Top comments from our readers this week, compiled here in no particular order, touched on what makes teams tick, pricey markets for pay-per-click advertising, debunking the “magic pill” approach to lead generation, the nitty gritty of the buyer’s agent trenches and much more.
I used to work at a call center many years ago, and if someone hangs up, I would put “no answer” or “busy,” and they’ll get a call again in a few weeks.
My recommendation is to hear them out, and then say “thanks for your time. I’m just not interested. Do you mind removing me from your list?”
One that I’ve been using for the past couple of years is “thanks for calling but I’m a licensed assistant. I don’t do any business at all,” then they’ll say that they saw my listings and I just say that those are my family and friends. It has worked perfectly, and I don’t get too many calls anymore. Maybe 5 a week, instead of 5-6 a day!
It has worked perfectly, and I don’t get too many calls anymore. Maybe five a week, instead of five to six a day!
Great article! I don’t completely agree, but certainly am in tune with most of it. Both buyer agents and seller/listing agents need to preview in person. Absolutely nothing replaces that.
Online viewing, understandably, means all you see are the home’s “good features.” Previewing in person lets you evaluate what online doesn’t. Does the back yard back to a freeway? Or slope so steeply there’s no place for kids to play? Are there pet/smoking/cooking odors, or whatever?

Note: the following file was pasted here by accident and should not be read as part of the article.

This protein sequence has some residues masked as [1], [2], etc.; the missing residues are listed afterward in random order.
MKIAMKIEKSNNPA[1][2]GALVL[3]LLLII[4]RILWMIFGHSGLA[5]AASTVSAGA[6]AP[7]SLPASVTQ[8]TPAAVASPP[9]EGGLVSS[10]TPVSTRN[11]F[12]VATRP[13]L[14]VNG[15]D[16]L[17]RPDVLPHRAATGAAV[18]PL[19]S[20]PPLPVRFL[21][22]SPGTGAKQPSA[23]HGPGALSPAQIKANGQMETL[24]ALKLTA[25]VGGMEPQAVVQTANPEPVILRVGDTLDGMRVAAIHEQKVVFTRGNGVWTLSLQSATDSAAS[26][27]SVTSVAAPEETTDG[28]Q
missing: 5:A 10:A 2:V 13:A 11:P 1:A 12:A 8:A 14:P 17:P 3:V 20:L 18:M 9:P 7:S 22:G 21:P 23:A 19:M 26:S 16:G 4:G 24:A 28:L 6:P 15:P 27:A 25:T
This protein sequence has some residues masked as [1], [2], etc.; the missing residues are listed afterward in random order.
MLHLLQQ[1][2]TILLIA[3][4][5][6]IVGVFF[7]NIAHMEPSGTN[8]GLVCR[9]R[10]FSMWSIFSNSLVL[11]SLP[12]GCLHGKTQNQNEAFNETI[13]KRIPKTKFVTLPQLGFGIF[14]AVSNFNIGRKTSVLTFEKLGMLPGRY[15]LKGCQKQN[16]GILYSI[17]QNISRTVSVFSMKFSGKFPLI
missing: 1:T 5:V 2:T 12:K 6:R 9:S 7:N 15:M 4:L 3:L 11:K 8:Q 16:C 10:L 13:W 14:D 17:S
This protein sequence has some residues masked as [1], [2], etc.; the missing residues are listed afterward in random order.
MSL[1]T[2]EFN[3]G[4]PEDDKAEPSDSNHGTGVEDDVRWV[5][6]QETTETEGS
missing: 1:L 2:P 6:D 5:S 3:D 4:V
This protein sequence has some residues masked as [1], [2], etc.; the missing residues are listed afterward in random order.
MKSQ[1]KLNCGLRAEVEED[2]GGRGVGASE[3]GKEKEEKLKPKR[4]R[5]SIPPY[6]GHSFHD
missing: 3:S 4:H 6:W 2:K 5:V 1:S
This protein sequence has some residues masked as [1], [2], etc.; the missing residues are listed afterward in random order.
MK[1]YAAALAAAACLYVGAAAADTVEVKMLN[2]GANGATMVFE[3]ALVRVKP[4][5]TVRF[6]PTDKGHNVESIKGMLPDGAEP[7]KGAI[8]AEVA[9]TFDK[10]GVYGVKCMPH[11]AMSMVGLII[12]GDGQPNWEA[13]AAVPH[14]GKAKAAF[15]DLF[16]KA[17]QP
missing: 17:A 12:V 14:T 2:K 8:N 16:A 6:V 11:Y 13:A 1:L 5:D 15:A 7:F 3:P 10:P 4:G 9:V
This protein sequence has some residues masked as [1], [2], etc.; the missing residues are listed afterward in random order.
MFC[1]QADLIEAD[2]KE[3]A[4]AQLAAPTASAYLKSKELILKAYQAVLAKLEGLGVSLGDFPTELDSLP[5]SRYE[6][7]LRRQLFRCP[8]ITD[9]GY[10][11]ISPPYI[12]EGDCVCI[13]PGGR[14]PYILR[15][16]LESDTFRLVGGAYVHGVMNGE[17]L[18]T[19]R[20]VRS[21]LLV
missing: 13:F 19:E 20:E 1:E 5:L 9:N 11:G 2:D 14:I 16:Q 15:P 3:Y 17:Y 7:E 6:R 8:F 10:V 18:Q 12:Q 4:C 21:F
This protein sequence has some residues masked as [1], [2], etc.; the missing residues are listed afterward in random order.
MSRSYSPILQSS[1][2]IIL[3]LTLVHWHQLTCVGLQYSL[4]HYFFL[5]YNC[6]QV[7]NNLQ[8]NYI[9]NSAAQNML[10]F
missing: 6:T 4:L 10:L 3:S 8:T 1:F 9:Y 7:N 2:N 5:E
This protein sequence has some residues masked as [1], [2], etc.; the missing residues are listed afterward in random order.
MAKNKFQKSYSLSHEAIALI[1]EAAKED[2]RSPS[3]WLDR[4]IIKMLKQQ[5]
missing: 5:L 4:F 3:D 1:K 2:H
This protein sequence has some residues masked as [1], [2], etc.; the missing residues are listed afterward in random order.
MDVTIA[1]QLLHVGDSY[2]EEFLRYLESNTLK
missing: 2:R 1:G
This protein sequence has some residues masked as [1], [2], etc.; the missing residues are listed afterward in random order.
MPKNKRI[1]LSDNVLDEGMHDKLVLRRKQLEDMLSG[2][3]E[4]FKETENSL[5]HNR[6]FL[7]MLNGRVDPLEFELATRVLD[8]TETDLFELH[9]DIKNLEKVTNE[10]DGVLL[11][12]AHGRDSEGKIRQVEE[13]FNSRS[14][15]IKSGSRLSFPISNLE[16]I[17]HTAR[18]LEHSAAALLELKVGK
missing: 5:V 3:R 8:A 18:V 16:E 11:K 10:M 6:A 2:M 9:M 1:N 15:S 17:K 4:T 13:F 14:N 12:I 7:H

Is the home dated but so pristine it would be worth showing anyway? Are the neighbors’ homes attractive and well-cared for?
After previewing all homes in the general area in the general price range, a buyer agent will know quickly which to show. And if you are a listing agent you will have a realistic handle on the competition, and be able to pinpoint where your listing should be priced and how crucial is it to stage.
A new agent doing this will gain confidence. An experienced agent will gain expertise. In areas such as where we focus, with many dead-end streets that stop and start etc., it also helps a buyer agent learn the shortcuts, so you aren’t floundering when your buyer is with you driving to the listing. I started doing this too many years ago to count — as a rookie.
I rarely work with buyers anymore — younger members of The Belt Team are fantastic with them. But even with sellers, this kind of previewing is as essential as it is for buyer agents. Thanks for a great article!
In NYC there are so many companies fighting over SEO that’s it’s so difficult to get that organic reach. PPC is a great way to get exposure, but in cities, like NYC, it can be very expensive.
A broker/brokerage can expect to spend upwards of $5 to $10 per click for the popular keywords. To make it work in this case, you have to use longtail keywords, which have lower volume but cost a lot less. PPC is a great tool but like any tool, you need to do some research to get the most out of it.
As leaders on one of the Houston area’s top teams, I vouch for increased transparency and accountability within the team structure — these things are paramount to our team, The Kimberly Harding Group.
However, teams, much like individual agents, have their own ideas and goals of running a business – not all are focused on client service and professionalism. Some are more interested in having the most agents, while others are focused on the most transactions regardless of the quality of service provided to the client.
As a result, transparency, accountability and therefore service can easily be sacrificed depending on the goals of the team/agent.
I agree that teams offer a greater opportunity to oversee agent activities, encourage best practices, and thereby increase the overall value realtors provide to the public. However, those goals will only be optimized if the team leaders are dialed into the needs of each agent/staff member. The same responsibility rests with brokers, but on a much larger scale.
Thank you for this. Good stuff. In my office, I have the opportunity to teach and mentor new agents and they always come running to me asking what is the best lead gen source.